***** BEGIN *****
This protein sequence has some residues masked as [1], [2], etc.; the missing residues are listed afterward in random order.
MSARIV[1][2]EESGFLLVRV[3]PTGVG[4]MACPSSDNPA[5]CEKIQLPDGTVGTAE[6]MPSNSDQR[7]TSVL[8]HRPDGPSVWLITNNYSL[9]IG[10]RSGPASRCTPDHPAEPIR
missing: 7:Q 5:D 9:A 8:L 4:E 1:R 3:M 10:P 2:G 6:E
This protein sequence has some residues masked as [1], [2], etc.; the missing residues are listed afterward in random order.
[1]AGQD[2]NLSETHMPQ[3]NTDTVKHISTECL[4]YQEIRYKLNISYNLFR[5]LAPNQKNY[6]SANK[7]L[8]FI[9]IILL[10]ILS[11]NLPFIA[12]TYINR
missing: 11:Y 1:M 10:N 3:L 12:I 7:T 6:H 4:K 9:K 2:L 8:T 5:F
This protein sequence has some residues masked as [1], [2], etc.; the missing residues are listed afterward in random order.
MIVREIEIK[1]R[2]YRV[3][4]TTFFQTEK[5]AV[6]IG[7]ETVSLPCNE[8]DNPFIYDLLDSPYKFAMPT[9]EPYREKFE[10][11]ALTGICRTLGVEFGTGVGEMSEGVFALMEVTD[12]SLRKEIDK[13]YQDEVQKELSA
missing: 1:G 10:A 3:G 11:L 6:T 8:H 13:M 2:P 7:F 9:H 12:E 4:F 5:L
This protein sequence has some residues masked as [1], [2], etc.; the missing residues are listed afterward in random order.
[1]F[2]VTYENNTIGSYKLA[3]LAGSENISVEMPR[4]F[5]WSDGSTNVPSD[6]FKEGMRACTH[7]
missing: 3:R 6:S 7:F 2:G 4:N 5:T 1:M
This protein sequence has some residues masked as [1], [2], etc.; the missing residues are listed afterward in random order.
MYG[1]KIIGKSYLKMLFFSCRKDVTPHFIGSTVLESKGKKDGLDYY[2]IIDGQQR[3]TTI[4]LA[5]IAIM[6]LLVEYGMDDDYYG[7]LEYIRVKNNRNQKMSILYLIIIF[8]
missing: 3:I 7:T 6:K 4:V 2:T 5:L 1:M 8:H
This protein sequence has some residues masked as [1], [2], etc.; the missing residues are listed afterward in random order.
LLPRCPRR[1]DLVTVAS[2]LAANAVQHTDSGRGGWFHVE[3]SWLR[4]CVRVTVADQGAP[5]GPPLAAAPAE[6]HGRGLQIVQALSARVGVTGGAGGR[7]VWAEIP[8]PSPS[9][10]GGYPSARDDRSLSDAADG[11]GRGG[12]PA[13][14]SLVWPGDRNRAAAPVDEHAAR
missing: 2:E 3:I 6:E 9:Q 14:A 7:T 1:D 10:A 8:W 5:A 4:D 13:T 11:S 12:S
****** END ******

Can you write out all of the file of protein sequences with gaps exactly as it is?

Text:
This protein sequence has some residues masked as [1], [2], etc.; the missing residues are listed afterward in random order.
MSARIV[1][2]EESGFLLVRV[3]PTGVG[4]MACPSSDNPA[5]CEKIQLPDGTVGTAE[6]MPSNSDQR[7]TSVL[8]HRPDGPSVWLITNNYSL[9]IG[10]RSGPASRCTPDHPAEPIR
missing: 7:Q 5:D 9:A 8:L 4:E 1:R 3:M 10:P 2:G 6:E
This protein sequence has some residues masked as [1], [2], etc.; the missing residues are listed afterward in random order.
[1]AGQD[2]NLSETHMPQ[3]NTDTVKHISTECL[4]YQEIRYKLNISYNLFR[5]LAPNQKNY[6]SANK[7]L[8]FI[9]IILL[10]ILS[11]NLPFIA[12]TYINR
missing: 11:Y 1:M 10:N 3:L 12:I 7:T 6:H 4:K 9:K 2:L 8:T 5:F
This protein sequence has some residues masked as [1], [2], etc.; the missing residues are listed afterward in random order.
MIVREIEIK[1]R[2]YRV[3][4]TTFFQTEK[5]AV[6]IG[7]ETVSLPCNE[8]DNPFIYDLLDSPYKFAMPT[9]EPYREKFE[10][11]ALTGICRTLGVEFGTGVGEMSEGVFALMEVTD[12]SLRKEIDK[13]YQDEVQKELSA
missing: 1:G 10:A 3:G 11:L 6:T 8:H 13:M 2:P 7:F 9:H 12:E 4:F 5:L
This protein sequence has some residues masked as [1], [2], etc.; the missing residues are listed afterward in random order.
[1]F[2]VTYENNTIGSYKLA[3]LAGSENISVEMPR[4]F[5]WSDGSTNVPSD[6]FKEGMRACTH[7]
missing: 3:R 6:S 7:F 2:G 4:N 5:T 1:M
This protein sequence has some residues masked as [1], [2], etc.; the missing residues are listed afterward in random order.
MYG[1]KIIGKSYLKMLFFSCRKDVTPHFIGSTVLESKGKKDGLDYY[2]IIDGQQR[3]TTI[4]LA[5]IAIM[6]LLVEYGMDDDYYG[7]LEYIRVKNNRNQKMSILYLIIIF[8]
missing: 3:I 7:T 6:K 4:V 2:T 5:L 1:M 8:H
This protein sequence has some residues masked as [1], [2], etc.; the missing residues are listed afterward in random order.
LLPRCPRR[1]DLVTVAS[2]LAANAVQHTDSGRGGWFHVE[3]SWLR[4]CVRVTVADQGAP[5]GPPLAAAPAE[6]HGRGLQIVQALSARVGVTGGAGGR[7]VWAEIP[8]PSPS[9][10]GGYPSARDDRSLSDAADG[11]GRGG[12]PA[13][14]SLVWPGDRNRAAAPVDEHAAR
missing: 2:E 3:I 6:E 9:Q 14:A 7:T 1:D 10:A 8:W 5:A 4:D 13:T 11:S 12:S